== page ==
Music Is the Most Unpleasant and the Most Expensive of All Noises

Théophile Gautier? Molière? Alphonse Karr? Alexander Dumas père? A Mathematician? Prince Albert? Joseph Coyne? Honoré de Balzac? Anonymous?

Dear Quote Investigator: Operas and orchestra concerts are quite expensive productions. A deprecatory wit once grumbled about the outlays. Here are three versions:

  • Of all the noises known to man, opera is the most expensive.
  • Opera is the most expensive variety of noise.
  • Music is the most expensive of all noises.

This thought has been attributed to the prominent French playwright Molière, but I have been unable to find a good citation. Would you please explore this topic?

Quote Investigator: The earliest match located by QI appeared in the 1845 book “Zigzags” by Théophile Gautier, a French dramatist, novelist, and critic; however, Gautier disclaimed credit and ascribed the barb to an unnamed “géomètre” (“mathematician”). Here is an excerpt in French followed by one possible English translation. Emphasis added to excerpts by QI: 1

Un soir, j’étais à Drury-Lane. On jouait la Favorite, accommodée au goût britannique, et traduite dans la langue de l’île, ce qui produisait un vacarme difficile à qualifier, et justifiait parfaitement le mot d’un géomètre, qui n’était pas mélomane assurément. — La musique est le plus désagréable et le plus cher de tous les bruits. — Aussi j’écoutais peu, et j’avais le dos tourné au théâtre.

One night I was at Drury Lane. The opera was La Favorite, adapted to the British taste and translated into the language of the island. This produced a din that is difficult to categorize, and perfectly justified the quip of a mathematician, who was certainly not a music lover. — Music is the most unpleasant and the most expensive of all noises. — So I listened little, and my back was turned to the theater.

Molière (pen name of Jean-Baptiste Poquelin) died in 1673, and the earliest linkage of the playwright to the saying found by QI appeared many years later in 1956. Details are given further below.

Here are additional selected citations in chronological order.

Continue reading Music Is the Most Unpleasant and the Most Expensive of All Noises

Notes:

  1. 1845, Zigzags par Théophile Gautier, Chapter VI: Têtes d’anges, Quote Page 243 and 244, Victor Magen, Éditeur, Paris. (Google Books Full View) link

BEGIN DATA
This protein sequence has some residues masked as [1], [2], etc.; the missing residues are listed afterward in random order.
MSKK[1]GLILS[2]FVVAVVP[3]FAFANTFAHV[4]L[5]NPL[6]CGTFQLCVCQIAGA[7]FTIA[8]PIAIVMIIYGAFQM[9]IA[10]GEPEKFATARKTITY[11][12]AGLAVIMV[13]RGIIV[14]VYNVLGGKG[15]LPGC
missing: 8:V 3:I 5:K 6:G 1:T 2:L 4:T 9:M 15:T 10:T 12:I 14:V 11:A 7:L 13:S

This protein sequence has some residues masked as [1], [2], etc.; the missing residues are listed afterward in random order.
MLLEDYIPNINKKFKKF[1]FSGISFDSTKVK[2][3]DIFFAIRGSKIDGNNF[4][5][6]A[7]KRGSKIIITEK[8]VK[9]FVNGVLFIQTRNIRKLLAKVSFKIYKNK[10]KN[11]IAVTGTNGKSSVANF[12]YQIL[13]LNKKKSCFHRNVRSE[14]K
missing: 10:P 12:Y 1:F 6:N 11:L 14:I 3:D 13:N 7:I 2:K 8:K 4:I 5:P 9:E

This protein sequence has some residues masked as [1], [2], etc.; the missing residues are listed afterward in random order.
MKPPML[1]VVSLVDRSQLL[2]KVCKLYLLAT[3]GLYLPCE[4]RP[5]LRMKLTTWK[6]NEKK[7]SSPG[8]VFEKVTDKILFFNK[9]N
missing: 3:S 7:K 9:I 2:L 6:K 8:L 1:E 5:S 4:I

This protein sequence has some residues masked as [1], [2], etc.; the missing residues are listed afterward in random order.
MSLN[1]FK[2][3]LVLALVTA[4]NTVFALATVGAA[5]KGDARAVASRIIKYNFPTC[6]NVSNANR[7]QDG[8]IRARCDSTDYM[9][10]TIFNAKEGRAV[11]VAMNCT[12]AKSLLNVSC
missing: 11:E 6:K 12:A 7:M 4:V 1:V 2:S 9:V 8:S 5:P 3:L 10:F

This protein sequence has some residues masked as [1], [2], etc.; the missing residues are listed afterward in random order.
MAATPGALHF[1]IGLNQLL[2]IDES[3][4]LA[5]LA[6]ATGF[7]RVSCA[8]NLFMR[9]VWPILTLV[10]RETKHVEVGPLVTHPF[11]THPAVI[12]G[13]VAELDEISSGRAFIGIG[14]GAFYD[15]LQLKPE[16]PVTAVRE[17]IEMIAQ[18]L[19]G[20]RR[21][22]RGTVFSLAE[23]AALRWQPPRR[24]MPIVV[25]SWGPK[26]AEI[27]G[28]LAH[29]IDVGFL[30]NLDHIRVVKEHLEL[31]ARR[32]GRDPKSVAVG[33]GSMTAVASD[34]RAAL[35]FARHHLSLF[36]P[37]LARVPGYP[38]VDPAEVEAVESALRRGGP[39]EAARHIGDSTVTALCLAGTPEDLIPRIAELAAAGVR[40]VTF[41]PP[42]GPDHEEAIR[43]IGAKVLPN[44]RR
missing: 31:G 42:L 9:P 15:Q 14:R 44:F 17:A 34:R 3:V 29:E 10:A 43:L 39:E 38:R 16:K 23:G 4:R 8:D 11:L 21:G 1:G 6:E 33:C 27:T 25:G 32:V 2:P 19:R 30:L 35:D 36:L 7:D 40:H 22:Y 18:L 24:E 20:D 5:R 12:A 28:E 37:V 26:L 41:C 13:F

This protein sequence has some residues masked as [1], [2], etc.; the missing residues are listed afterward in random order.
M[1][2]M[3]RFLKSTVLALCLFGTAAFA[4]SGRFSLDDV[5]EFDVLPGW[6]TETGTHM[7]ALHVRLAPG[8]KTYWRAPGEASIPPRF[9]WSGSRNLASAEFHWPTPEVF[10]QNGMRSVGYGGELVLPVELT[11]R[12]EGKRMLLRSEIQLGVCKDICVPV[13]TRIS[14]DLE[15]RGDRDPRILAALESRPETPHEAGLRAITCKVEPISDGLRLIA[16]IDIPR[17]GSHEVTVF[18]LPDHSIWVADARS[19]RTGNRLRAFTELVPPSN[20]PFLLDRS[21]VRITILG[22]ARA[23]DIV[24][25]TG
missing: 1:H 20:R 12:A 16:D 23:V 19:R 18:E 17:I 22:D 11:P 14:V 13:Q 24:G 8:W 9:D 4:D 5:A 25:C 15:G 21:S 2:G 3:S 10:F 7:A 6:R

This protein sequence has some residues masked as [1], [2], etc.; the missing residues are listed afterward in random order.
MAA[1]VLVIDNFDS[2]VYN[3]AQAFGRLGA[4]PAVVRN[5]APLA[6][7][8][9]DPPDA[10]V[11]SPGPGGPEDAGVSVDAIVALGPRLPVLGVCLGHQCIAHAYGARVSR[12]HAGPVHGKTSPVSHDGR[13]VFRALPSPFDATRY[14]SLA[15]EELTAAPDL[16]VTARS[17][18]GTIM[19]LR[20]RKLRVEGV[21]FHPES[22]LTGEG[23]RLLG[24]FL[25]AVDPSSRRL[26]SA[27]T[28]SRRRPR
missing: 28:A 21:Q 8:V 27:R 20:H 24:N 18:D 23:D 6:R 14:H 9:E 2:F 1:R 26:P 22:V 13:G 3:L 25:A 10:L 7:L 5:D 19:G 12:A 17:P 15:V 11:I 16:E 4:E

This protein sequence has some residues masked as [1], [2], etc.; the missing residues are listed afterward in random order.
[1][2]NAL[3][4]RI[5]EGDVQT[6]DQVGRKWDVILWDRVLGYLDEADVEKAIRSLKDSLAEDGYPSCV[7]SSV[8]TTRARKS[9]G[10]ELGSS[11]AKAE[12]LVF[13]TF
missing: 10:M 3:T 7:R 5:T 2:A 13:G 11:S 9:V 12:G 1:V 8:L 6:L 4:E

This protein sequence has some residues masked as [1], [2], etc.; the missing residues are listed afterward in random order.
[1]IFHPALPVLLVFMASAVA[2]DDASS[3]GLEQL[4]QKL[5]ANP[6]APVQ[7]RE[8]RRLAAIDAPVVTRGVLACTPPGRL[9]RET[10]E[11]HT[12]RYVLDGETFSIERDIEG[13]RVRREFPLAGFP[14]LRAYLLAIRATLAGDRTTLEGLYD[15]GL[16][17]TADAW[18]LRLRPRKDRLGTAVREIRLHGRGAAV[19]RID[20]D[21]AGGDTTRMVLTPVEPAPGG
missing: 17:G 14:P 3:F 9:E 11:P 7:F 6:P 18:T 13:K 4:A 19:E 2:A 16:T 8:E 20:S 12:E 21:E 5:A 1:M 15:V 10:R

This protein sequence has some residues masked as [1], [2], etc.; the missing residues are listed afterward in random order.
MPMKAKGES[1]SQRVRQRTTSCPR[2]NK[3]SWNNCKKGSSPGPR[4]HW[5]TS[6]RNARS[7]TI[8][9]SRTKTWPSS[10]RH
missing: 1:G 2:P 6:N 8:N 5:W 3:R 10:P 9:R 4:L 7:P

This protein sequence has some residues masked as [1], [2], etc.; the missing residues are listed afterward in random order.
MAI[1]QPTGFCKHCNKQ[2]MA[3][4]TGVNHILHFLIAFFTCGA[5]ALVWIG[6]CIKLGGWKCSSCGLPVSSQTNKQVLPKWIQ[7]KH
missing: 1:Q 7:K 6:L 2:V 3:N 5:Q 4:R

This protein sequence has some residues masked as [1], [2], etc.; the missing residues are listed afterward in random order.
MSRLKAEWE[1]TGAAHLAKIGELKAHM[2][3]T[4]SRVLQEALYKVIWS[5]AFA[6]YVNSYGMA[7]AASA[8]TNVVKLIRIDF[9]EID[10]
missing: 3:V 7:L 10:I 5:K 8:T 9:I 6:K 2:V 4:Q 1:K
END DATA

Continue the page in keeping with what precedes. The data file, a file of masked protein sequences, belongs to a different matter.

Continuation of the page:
I Did It For My Own Pleasure. Then I Did It For My Friends. Now I Do It For Money

Virginia Woolf? Molière? Ferenc Molnár? Philippe Halsman? Ad Reinhardt?

Dear Quote Investigator: Recently I was invited to conduct a workshop about writing and creativity. While reviewing materials on this topic I repeatedly came across a humorous quotation that pertains to commercialism. Here is one version:

Writing is like sex. First you do it for love, then you do it for your friends, and then you do it for money.

These words were credited to Virginia Woolf which frankly I found very unlikely. While trying to track down a credible origin the most intriguing attributions I found were to two playwrights: the French master of comedy Molière and the Hungarian dramatist Ferenc Molnár, but I was unable to locate an authoritative answer. Now that I’ve discovered your blog I was hoping that you might like to tackle this.

Quote Investigator: Congratulations on your sleuthing skills. I think that one of the names you give belongs to the true originator of this quip. Different versions of this quotation have been used by creative artists in multiple disciplines.

The Abstract Expressionist painter Ad Reinhardt, famous for his uncompromising philosophy of art that led to canvases covered with shades of black, used a version of the saying in the 1960s. But he did not originate the saying, and he placed quotation marks around it. Reinhardt used the saying to condemn commercial artists who believed that “painting is like prostitution”.

An anecdote set in the 1960s about the acclaimed photographer Philippe Halsman contained a version of the quotation. Halsman famously collaborated with the surrealist artist Salvador Dalí to produce the book “Dali’s Mustache”. He also created many of the cover shots for Life magazine. In the anecdote Halsman said “I drifted into photography like one drifts into prostitution” and then he recited a version of the saying.

But QI believes that the primary locus of origination occurred during a conversation between the prominent drama critic George Jean Nathan and the playwright Ferenc Molnár. The words of Molnár were recorded in a 1932 book “The Intimate Notebooks of George Jean Nathan” as follows [NGN]:

We were sitting one morning two Summers ago, Ferenc Molnár, Dr. Rudolf Kommer and I, in the little garden of a coffee-house in the Austrian Tyrol. “Your writing?” we asked him. “How do you regard it?” Languidly he readjusted the inevitable monocle to his eye. “Like a whore,” he blandly ventured. “First, I did it for my own pleasure. Then I did it for the pleasure of my friends. And now—I do it for money.”

Below are additional selected citations in chronological order.

Continue reading I Did It For My Own Pleasure. Then I Did It For My Friends. Now I Do It For Money